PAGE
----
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Neuropharmacology. 1984 Dec;23(12A):1403-6.

Cytidine(5')diphosphocholine enhances the ability of haloperidol to increase dopamine metabolites in the striatum of the rat and to diminish stereotyped behavior induced by apomorphine.


Experiments were performed to determine whether exogenous cytidine(5')diphosphocholine (CDP-choline) could modify release of dopamine in the striatum and behavior dependent on dopamine, perhaps by providing supplemental choline for synthesis of acetylcholine. Rats received water (control) or CDP-choline orally (100 mg/kg per day, for 5 days), either alone or before injection with haloperidol (1 mg/kg, i.p.), apomorphine (0.15 mg/kg, s.c.), or both. Stereotyped behavior was measured during the hour after administration of apomorphine; levels of the dopamine metabolites, homovanillic acid (HVA) and 3,4-dihydroxyphenylacetic acid (DOPAC) in the striatum were assessed at the end of this period (2 hr after administration of haloperidol). In rats receiving the CDP-choline, the stereotyped behavior observed after injection of apomorphine alone (P less than 0.01), or after haloperidol plus apomorphine (P less than 0.01), was attenuated. The pretreatment with CDP-choline also significantly increased levels of HVA (by 24%) and DOPAC (by 23%) in the striatum over appropriate controls in animals receiving haloperidol, or by 29 and 59% (averaging data for all time points), respectively, in animals receiving haloperidol plus apomorphine. One mechanism by which CDP-choline may affect behavior involves contributing choline to enhance synthesis of acetylcholine.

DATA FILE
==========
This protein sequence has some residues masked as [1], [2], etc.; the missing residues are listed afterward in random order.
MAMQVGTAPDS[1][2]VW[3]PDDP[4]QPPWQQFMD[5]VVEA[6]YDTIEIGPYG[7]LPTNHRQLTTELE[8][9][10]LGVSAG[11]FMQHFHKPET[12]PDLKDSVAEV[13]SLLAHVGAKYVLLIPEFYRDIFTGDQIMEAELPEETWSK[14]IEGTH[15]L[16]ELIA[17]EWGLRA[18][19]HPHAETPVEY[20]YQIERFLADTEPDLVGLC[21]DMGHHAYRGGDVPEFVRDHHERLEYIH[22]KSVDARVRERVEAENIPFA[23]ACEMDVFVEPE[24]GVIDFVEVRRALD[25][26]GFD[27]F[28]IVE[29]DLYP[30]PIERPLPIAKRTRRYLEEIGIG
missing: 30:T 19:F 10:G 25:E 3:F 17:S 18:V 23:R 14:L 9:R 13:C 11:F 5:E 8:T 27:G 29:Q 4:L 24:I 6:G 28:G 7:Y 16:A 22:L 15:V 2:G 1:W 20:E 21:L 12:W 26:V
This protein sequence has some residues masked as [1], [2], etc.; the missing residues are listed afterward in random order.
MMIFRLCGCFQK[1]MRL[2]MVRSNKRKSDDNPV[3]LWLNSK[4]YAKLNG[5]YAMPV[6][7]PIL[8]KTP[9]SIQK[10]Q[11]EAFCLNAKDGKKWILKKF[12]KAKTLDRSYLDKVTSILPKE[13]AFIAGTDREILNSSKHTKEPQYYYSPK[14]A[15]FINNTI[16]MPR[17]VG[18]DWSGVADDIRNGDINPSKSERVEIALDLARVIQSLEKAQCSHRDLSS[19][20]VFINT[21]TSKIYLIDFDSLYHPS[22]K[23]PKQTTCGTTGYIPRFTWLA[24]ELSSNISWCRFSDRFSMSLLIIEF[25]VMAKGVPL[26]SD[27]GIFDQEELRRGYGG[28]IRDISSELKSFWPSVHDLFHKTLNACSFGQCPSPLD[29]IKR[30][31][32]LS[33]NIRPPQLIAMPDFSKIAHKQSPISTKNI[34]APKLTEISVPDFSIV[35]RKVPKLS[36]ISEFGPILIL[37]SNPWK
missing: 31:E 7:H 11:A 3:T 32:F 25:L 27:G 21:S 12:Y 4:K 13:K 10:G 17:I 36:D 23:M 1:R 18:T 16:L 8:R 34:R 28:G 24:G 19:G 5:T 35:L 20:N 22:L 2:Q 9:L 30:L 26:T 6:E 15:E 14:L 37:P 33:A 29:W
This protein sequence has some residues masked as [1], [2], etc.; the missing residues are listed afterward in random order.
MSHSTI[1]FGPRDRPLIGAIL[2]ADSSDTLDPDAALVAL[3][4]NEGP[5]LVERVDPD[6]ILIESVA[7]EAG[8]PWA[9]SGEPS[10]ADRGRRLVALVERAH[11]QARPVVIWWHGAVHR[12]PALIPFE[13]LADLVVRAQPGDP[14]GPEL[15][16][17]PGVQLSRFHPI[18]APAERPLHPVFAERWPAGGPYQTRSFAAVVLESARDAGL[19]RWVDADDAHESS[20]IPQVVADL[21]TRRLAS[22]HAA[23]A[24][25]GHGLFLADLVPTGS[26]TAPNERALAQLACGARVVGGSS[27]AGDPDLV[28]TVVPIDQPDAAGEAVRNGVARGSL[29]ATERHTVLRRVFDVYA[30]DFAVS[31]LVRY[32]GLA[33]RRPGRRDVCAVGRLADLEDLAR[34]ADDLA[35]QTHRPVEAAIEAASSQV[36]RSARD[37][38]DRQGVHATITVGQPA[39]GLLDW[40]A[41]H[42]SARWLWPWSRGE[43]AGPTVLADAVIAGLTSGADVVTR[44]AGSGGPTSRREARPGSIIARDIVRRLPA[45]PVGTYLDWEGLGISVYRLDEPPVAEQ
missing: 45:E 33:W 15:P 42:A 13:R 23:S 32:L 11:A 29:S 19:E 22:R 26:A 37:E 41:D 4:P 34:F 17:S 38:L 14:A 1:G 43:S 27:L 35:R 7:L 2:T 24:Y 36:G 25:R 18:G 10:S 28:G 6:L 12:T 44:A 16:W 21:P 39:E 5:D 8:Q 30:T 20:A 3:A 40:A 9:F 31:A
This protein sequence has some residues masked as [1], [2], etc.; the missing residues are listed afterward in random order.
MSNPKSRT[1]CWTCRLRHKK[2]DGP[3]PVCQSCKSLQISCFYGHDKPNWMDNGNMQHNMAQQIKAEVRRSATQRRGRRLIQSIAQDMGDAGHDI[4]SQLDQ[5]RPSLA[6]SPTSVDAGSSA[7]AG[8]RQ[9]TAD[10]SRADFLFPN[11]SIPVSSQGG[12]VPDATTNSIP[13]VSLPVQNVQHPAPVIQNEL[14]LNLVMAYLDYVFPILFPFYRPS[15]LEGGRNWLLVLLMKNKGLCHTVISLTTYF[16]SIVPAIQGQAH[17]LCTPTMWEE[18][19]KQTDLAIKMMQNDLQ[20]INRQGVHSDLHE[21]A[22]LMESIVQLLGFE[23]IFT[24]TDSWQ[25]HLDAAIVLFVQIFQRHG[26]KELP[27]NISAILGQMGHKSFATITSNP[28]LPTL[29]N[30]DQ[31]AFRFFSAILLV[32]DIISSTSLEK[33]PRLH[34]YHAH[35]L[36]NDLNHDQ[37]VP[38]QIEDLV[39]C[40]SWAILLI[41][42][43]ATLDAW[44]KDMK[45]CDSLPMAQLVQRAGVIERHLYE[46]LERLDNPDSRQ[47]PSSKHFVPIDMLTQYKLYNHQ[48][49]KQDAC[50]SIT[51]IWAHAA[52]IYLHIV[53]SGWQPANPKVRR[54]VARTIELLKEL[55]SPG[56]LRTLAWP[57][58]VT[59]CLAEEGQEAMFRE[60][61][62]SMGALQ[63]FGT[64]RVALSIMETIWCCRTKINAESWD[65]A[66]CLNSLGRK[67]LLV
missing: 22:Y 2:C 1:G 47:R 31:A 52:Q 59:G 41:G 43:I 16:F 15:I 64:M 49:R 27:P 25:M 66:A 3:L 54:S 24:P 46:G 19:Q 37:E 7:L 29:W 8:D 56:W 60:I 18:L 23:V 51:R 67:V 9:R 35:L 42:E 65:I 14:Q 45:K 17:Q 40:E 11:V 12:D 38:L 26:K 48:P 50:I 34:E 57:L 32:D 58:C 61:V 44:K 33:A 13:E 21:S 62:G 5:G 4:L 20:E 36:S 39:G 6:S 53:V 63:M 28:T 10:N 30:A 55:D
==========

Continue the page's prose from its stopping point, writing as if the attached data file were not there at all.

[Indexed for MEDLINE]

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